Marching to A Different Beat
Malka : Marching to a Different
Beat (Tantrum Records)
One I enjoyed more than I expected...
Time was when R*E*P*E*A*T was swamped with scores of CDs each week. Since the arrival of digital promos, the amount of physical 'product' (hate that word) we receive has massively diminished. Nonetheless, some enterprising bands manage to circumvent our lack of a PO Box and secretive locatiomn to get us real CDs. Which I filed in a neat, unlistened to pile in my porch, until now. When I am listening in a sun drenched garden in Swansea...
Appearances can be deceptive. Reading the press release for Malka, I thought I was in for some worthy folksy worldy music dirge, but actually this is sasssy and sunny and upbeat and very enjoyable. Like Lily Allen backed by a tribe of hyped up Oompa-Loompa drummers, or ethereal shadows flitting on a gurgling stony stream, this is perfect for a summer morning in the garden.
Lucy Spraggan 'We Are'
Another one I enjoyed rather more than I expected.
A collection of sincere ballads and folk-tinged pop songs it says on the label, but tracks like 'London Bound' are definitely pop driven and again, sound perfect in an August garden. The vocals here also remind me of Lily Allen the distinct accent, the poppy bounce, the sassy summery breeze. And then I read that Lucy Spraggan was an X Factor contestant sensibly the PR person left this information to last, or, bigot that I am, I'd not have got on with this record so much.
Motor Tapes : Count To Ten ep
Another talented, professional and enjoyable release from Motor Tapes, perhaps the Cambridge band most persistently hovering under the radar and deserving of wider exposure for their hard work, professionalism and melodies. This ep showcases the breadth of their influences and range of their abilities : I particularly liked the harder rocking edge of lead track 'Everything' and the more restrained, smouldering power of 'Falling Away' with its triumphant harmony fuelled chorus and its insidious burrowing bassy riff. Take a listen here on Soundcloud : you know you want it!
War Waves : War Waves
Featuring 'two arguing brothers and an unfeasibly handsome lead guitarist', War Waves début album shows a passion for indie rock of all varieties. With a definite indie twang, the songs are well written and performed, with a definite nod to The Smiths and some of their more obscure influences (The Waltones? Razorcuts?). The album was written to win back the life-long love of the songwriter Mark Newby I hope she was touched enough by its raw if shy emotion and vulnerable hooks to at least talk to him again.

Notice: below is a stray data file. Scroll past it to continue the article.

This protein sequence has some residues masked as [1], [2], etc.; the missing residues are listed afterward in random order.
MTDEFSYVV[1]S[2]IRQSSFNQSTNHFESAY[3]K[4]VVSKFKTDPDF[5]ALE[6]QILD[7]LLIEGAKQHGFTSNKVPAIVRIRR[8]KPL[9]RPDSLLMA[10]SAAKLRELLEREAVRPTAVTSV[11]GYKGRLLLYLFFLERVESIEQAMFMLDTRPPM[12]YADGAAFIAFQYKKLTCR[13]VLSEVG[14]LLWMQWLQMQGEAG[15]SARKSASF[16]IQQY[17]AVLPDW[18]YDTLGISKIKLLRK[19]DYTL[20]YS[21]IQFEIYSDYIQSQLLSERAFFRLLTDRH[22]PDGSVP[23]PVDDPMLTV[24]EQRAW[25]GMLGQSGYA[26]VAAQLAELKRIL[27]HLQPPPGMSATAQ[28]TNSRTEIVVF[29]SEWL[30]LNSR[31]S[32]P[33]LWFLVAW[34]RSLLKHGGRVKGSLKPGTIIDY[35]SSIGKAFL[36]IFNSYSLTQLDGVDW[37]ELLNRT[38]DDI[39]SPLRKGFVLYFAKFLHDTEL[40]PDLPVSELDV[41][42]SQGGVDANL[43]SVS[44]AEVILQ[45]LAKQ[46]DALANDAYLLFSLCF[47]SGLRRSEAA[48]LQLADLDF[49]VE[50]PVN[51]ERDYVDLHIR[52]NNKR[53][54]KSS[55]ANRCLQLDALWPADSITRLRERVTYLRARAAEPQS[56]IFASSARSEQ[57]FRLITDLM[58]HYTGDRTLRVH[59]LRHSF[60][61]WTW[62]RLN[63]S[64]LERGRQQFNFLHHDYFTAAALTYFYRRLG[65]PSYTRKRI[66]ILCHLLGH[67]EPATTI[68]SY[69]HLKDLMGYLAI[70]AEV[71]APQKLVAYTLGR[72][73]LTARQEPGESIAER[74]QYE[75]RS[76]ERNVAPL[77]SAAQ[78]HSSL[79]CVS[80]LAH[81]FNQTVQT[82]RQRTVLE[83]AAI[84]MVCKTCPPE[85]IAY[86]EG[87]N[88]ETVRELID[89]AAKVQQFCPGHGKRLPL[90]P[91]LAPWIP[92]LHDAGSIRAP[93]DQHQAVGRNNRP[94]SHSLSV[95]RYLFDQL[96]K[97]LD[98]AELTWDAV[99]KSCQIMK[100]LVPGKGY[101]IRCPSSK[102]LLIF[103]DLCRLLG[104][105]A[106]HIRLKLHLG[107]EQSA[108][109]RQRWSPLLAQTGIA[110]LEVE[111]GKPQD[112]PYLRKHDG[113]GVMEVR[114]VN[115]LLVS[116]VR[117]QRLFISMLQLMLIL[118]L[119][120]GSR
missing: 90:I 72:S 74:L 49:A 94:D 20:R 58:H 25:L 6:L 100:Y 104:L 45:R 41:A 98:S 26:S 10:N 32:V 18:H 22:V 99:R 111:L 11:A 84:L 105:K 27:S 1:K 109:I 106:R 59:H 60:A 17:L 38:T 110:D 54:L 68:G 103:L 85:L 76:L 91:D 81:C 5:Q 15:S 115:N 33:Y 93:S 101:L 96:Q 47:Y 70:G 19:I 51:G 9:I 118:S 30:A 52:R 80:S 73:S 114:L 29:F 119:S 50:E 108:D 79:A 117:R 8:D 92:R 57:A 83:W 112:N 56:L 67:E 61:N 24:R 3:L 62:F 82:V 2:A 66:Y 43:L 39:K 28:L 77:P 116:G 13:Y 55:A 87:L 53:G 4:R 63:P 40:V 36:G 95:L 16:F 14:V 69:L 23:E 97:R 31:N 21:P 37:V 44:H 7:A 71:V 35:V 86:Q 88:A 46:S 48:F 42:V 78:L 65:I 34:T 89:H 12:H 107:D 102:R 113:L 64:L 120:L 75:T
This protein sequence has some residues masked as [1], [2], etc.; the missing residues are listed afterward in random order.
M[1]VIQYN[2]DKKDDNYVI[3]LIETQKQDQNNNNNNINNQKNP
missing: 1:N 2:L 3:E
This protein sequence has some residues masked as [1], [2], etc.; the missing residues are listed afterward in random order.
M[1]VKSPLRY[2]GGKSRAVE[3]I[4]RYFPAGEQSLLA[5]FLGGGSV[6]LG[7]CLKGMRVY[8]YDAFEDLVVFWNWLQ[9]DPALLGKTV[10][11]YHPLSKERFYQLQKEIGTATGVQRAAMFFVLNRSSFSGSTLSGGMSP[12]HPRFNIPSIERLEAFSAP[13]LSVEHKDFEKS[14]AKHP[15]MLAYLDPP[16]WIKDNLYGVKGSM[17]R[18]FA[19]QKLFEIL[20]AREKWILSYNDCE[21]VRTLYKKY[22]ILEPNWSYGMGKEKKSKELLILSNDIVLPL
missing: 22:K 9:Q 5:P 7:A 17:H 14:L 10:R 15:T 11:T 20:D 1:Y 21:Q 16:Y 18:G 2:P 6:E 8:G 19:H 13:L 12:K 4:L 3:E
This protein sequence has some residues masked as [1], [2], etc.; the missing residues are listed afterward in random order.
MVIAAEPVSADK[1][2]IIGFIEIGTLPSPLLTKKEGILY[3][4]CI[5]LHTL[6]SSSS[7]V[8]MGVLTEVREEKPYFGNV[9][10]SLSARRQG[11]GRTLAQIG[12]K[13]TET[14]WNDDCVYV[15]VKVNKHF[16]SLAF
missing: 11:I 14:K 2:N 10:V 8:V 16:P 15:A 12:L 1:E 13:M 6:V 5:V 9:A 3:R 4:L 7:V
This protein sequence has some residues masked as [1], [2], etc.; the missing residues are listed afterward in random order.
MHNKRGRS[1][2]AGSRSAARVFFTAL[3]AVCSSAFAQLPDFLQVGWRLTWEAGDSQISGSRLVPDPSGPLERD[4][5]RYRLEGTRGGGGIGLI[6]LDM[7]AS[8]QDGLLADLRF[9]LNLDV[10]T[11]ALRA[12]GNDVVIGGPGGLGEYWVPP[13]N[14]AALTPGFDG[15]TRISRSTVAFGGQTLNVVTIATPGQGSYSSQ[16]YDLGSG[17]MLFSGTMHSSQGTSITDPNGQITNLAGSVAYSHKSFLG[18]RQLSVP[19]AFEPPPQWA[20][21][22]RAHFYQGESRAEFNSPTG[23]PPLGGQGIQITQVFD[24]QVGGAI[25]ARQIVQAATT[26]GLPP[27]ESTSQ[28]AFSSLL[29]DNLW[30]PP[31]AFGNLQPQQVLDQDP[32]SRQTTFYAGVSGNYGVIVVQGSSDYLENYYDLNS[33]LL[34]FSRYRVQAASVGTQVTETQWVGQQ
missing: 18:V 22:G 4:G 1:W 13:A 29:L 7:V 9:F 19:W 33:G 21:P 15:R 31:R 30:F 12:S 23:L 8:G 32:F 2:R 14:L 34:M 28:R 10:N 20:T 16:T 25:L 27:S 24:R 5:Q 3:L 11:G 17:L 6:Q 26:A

Sal Vitro: Cirque to Sleaze
I thought this was another world music record, until I pressed play. Now I wish it was. Hair metal drawled with fake American accents sandwiched bteween unnecessary guitar noodles and blessed with titles like 'The Gettin' Older Casanova', 'Sick As Me' and 'The Party Hard Smoker' tells you all you need to know.
C'Etait La Guerre ep
The same City's The Destructors are more angry incendiary attacks on religion, big business and the façade of 'democracy', all delivered with a punky sneer. Powerful stuff. Not sure if I was meant to review this ep or if it's fallen off the Beverley Kills merch table, but I'm very glad to have heard it!
GUN : Frantic
GUN (in big letters) ROCK, with big letters. This is their NINTH album. They have ROCKED with such big letter bands as Bon Jovi, Simple Minds, Bryan Adams, Def Leppard and THE ROLLING STONES. So of course they are pretty COMPETENT at what they do. And if that's what you like, you'll LOVE this.
And now THE SUN'S GONE DOWN!
Money For Rope : Money for Rope
Featuring 2 drum kits, 2 guitars, bass and keys plus 3 voices, and promising a tsunami of 'rock'n'roll surf garage', I was hopeful about this one. I was disappointed. Sub easy listening white boy blues funk, with not a lot to say. Next!
Conrad Vingoe : Tomorrow Then
Sepia soaked soulful folk at its best, says James Robins of BBC Introducing. So, not really my thing again, but far preferable to Money for Rope. It's got an urgency, an honesty, a passion that shines through the laser grooves. This maybe partly to do with the way Phil Brown recorded the whole album live in 2 days, as well as the song writing skills. Not one I'll listen to again, but neither would I like to diss his effort and talent. File under Good at what he does
Digital By Birth : Brain Candy
Digital by Birth are an enigma to me. And maybe to you too? They regularly bombard me with old school punk play lists, slightly less 'out there' articles than I expect, and new sounds. This record is firmly entrenched in the digital age lots of samples, loops, beats and ideas, all very interesting and accomplished, but to my ears I am still waiting for the crashing crescendo, the clinching conclusion, that explains what it's all for. There is definitely some intelligence and some creativity at work in this band, but I am still not sure what it's working towards. Maybe they are too. Or maybe that's the whole point?
Bouquet of Dead Crows : Don't Panic
The rain may have set in, but this brightens up the day again. Urgent, hooky, bombastic riffy rock with presiding, powerful female vocals which really spike you in. The choruses are infectious with a stop-starty thing that works really well live. So far, I do prefer this band (what to call them for short? The Crows? The Bouquet? BQODC?) when they rock out at a gig to their more intimate, bluesy numbers.
Bouquet of Dead Crows play Cambridge Corner House on August 28th
An exciting way to finish these reviews, and a chance to quote some Ted Hughes.
In the beginning was Scream